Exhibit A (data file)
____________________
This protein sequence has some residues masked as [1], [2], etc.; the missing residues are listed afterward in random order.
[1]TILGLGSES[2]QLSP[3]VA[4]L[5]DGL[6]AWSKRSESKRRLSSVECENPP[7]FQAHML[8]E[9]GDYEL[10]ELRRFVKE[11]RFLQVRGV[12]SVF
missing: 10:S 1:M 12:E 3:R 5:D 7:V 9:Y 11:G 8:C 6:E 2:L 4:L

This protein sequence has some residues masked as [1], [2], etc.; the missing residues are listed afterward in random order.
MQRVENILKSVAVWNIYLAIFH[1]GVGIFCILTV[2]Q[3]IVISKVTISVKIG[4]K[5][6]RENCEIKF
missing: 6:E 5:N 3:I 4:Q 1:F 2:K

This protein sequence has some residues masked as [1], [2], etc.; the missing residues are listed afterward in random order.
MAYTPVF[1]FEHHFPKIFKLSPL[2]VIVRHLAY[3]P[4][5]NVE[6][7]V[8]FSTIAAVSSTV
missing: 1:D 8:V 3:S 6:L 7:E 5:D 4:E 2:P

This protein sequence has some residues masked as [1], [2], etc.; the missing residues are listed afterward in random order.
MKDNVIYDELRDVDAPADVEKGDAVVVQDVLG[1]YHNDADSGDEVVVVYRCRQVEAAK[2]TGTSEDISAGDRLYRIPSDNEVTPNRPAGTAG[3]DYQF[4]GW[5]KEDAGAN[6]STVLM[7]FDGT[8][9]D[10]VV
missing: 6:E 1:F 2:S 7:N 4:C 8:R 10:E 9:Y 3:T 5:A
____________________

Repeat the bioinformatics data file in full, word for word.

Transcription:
This protein sequence has some residues masked as [1], [2], etc.; the missing residues are listed afterward in random order.
[1]TILGLGSES[2]QLSP[3]VA[4]L[5]DGL[6]AWSKRSESKRRLSSVECENPP[7]FQAHML[8]E[9]GDYEL[10]ELRRFVKE[11]RFLQVRGV[12]SVF
missing: 10:S 1:M 12:E 3:R 5:D 7:V 9:Y 11:G 8:C 6:E 2:L 4:L

This protein sequence has some residues masked as [1], [2], etc.; the missing residues are listed afterward in random order.
MQRVENILKSVAVWNIYLAIFH[1]GVGIFCILTV[2]Q[3]IVISKVTISVKIG[4]K[5][6]RENCEIKF
missing: 6:E 5:N 3:I 4:Q 1:F 2:K

This protein sequence has some residues masked as [1], [2], etc.; the missing residues are listed afterward in random order.
MAYTPVF[1]FEHHFPKIFKLSPL[2]VIVRHLAY[3]P[4][5]NVE[6][7]V[8]FSTIAAVSSTV
missing: 1:D 8:V 3:S 6:L 7:E 5:D 4:E 2:P

This protein sequence has some residues masked as [1], [2], etc.; the missing residues are listed afterward in random order.
MKDNVIYDELRDVDAPADVEKGDAVVVQDVLG[1]YHNDADSGDEVVVVYRCRQVEAAK[2]TGTSEDISAGDRLYRIPSDNEVTPNRPAGTAG[3]DYQF[4]GW[5]KEDAGAN[6]STVLM[7]FDGT[8][9]D[10]VV
missing: 6:E 1:F 2:S 7:N 4:C 8:R 10:E 9:Y 3:T 5:A